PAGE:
If attorneys are not born hoarders, they are at least close first cousins. For many reasons, attorneys are loath to let go of case files, even decades after the case is concluded. “Bankers boxes” would be more appropriately dubbed “lawyers boxes;” dozens of such boxes can be found in virtually every attorney’s office and in almost every instance, many hold the contents of cases long concluded and mostly forgotten.
As Neal & Harwell, a nationally known firm recognized for its civil and criminal litigation, combed through 30 years of such boxes in preparation for its relocation to 1201 Demonbreun and as part of its effort to become a much more paperless office, one such banker’s box caught the firm’s attention. This box contained files that were anything but “standard.”
At the risk of hyperbole, this box held the remnants of a case documenting a national loss of innocence.
In that box were found the “working copies” of documents generated by one of the firm’s founders, the late James F. Neal, during his prosecution of the Watergate defendants in 1974. Among the most poignant is a copy of Mr. Neal’s 73-page closing argument delivered to the Watergate jury Dec. 19-20, 1974.
Certainly, the average citizen in 1974 realized the existence of corruption in politics and, occasionally, general details of such corruption were common media fare. But never before the Watergate trial had the step-by-step, intricate details of political corruption been put on public display in such excruciating and lurid detail, made even worse because the trial described the clearly and knowingly committed criminal actions of officials at the highest levels of the United States.
Neal’s closing argument at the Watergate trial was described by fellow prosecutor Richard Ben-Veniste as the best closing argument he has ever seen. A national news anchor said that Neal’s summation was “the finest closing argument” he had heard in 30 years of reporting on litigation.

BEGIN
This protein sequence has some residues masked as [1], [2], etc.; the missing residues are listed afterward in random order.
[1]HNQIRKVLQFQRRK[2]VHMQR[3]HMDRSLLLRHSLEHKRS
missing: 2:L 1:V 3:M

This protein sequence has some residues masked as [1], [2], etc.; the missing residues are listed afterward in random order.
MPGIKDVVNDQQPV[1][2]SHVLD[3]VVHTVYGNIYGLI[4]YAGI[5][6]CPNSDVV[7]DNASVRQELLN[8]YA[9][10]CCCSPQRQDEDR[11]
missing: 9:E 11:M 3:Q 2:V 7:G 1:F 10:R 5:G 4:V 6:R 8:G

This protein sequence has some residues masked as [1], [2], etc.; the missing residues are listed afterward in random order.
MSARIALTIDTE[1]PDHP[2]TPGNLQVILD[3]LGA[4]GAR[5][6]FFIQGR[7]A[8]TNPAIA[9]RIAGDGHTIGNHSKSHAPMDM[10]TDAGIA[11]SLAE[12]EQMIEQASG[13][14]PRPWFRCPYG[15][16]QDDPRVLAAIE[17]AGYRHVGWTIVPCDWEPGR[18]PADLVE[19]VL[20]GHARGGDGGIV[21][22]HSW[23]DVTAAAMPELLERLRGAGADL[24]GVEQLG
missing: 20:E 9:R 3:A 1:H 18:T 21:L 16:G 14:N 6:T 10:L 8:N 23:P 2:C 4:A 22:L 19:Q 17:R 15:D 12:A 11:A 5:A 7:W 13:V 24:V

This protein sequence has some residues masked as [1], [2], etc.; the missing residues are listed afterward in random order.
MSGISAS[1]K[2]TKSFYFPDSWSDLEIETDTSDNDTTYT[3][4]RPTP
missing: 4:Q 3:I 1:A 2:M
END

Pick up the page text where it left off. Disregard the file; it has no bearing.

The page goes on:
The summation is not merely of interest for legal history junkies. Neal’s description of the chronology of the planning and execution of the Watergate break-in and later cover-up stripped bare from the American public any remaining old-fashioned assumptions about the honesty and integrity of its public officials.
Through Neal’s summation of the Watergate evidence, the country learned the complete story of the scandal, beginning with the planning and botched execution of the break-in and continuing through months of efforts to cover up and conceal the crime. And through the then-uncommon use of electronic legal technology, Neal helped tell the story through the defendants’ own words, that is, through the taped conversations of defendants Mitchell, Haldeman, Ehrlichman, Mardian, Parkinson and, most shockingly, the defendants’ conversations with the unmistakable voice of the unindicted co-conspirator, President Richard M. Nixon.
Forty-two years later, reading Neal’s summation oddly brings to mind political scandals in the years following Watergate and continuing still.
Although countless articles, books and commentaries have been written on the signifi cance of the Watergate scandal, there can be no doubt that Neal’s summation stripped away any remaining presumption that our political leaders are imbued with a certain level of integrity merely due to the gravity of their offi ce, even those at the highest branches of our government. That, in the end, is one of the greatest lessons gleaned from Neal’s summation – great power does not infer great integrity and a successful democracy is a watchful democracy.
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